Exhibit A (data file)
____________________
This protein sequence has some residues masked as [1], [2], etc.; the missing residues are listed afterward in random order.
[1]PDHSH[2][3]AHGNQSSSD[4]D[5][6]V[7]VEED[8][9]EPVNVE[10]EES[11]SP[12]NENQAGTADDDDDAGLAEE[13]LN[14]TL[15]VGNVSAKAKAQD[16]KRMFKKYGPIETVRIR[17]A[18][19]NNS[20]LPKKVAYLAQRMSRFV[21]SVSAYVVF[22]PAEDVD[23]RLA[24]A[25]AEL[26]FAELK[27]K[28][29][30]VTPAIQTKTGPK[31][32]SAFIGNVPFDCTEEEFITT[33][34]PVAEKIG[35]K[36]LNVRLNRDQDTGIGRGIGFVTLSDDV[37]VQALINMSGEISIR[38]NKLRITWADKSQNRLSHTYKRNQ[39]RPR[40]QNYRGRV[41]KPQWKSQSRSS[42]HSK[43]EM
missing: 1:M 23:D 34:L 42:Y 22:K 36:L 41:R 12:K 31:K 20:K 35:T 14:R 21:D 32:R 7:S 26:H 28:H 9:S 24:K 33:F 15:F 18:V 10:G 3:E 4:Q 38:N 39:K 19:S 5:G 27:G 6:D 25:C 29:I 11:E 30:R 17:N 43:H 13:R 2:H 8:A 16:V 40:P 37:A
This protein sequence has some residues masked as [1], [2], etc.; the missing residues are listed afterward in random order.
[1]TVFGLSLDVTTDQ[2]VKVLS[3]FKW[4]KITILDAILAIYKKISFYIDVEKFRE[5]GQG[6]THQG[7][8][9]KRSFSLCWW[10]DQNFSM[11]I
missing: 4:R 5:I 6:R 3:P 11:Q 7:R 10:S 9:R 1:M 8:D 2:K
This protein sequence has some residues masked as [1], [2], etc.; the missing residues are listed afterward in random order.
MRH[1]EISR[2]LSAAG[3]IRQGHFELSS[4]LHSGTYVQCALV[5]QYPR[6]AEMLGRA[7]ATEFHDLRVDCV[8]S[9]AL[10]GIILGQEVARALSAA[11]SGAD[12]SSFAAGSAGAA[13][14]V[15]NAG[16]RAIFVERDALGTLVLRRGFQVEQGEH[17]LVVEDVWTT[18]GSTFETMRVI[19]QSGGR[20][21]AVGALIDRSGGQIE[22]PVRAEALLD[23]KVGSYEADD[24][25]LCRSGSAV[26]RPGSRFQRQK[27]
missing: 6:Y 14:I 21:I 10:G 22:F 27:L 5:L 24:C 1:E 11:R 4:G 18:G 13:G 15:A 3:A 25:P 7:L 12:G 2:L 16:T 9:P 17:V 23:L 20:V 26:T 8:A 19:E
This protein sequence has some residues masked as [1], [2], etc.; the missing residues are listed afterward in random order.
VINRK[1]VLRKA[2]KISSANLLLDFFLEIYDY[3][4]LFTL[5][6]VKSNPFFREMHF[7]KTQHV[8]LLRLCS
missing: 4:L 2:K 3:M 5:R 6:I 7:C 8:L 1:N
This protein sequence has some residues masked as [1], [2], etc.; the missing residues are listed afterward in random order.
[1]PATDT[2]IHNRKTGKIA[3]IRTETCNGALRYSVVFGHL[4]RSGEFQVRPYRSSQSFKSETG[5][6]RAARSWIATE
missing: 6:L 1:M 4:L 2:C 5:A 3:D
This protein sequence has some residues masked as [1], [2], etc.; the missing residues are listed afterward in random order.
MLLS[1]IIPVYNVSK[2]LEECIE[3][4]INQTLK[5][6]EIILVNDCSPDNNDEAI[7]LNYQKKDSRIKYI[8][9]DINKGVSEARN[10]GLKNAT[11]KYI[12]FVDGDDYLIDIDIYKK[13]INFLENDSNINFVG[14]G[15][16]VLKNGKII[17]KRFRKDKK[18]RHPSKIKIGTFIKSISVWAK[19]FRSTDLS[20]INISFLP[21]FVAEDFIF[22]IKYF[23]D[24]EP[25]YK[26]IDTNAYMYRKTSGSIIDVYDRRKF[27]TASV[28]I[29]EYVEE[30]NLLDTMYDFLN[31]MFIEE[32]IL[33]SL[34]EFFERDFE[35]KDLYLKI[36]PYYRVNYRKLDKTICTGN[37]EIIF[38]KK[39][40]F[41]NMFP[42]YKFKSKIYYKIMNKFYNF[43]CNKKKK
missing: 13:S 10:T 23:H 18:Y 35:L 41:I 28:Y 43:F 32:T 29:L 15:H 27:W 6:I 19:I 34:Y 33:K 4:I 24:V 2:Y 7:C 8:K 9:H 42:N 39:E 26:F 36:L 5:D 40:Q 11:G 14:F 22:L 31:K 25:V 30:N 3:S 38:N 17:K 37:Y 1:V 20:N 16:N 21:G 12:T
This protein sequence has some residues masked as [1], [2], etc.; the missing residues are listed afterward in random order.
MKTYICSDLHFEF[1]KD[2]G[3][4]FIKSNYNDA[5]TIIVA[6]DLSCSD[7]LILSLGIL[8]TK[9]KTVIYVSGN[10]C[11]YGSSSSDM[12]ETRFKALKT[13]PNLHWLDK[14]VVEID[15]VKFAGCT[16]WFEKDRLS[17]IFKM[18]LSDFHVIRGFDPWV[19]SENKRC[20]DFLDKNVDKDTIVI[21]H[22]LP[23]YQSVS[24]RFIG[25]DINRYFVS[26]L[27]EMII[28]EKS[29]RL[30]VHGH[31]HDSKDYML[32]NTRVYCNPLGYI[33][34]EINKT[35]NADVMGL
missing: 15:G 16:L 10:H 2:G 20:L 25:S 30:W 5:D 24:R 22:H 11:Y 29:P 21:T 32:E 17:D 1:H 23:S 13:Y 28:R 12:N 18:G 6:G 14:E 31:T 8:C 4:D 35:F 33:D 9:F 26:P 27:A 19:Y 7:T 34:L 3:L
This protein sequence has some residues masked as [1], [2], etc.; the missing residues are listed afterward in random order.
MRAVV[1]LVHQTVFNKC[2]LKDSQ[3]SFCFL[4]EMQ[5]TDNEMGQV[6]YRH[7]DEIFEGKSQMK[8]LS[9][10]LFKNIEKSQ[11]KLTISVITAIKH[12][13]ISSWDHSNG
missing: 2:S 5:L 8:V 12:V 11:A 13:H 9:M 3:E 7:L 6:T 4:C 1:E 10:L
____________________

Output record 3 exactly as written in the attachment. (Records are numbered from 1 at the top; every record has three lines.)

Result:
This protein sequence has some residues masked as [1], [2], etc.; the missing residues are listed afterward in random order.
MRH[1]EISR[2]LSAAG[3]IRQGHFELSS[4]LHSGTYVQCALV[5]QYPR[6]AEMLGRA[7]ATEFHDLRVDCV[8]S[9]AL[10]GIILGQEVARALSAA[11]SGAD[12]SSFAAGSAGAA[13][14]V[15]NAG[16]RAIFVERDALGTLVLRRGFQVEQGEH[17]LVVEDVWTT[18]GSTFETMRVI[19]QSGGR[20][21]AVGALIDRSGGQIE[22]PVRAEALLD[23]KVGSYEADD[24][25]LCRSGSAV[26]RPGSRFQRQK[27]
missing: 6:Y 14:I 21:I 10:G 22:F 27:L 5:L 24:C 1:E 11:R 4:G 18:G 13:G 15:A 3:A 25:P 7:L 12:G 2:L 16:T 9:P 17:V 23:L 20:V 26:T 8:A 19:E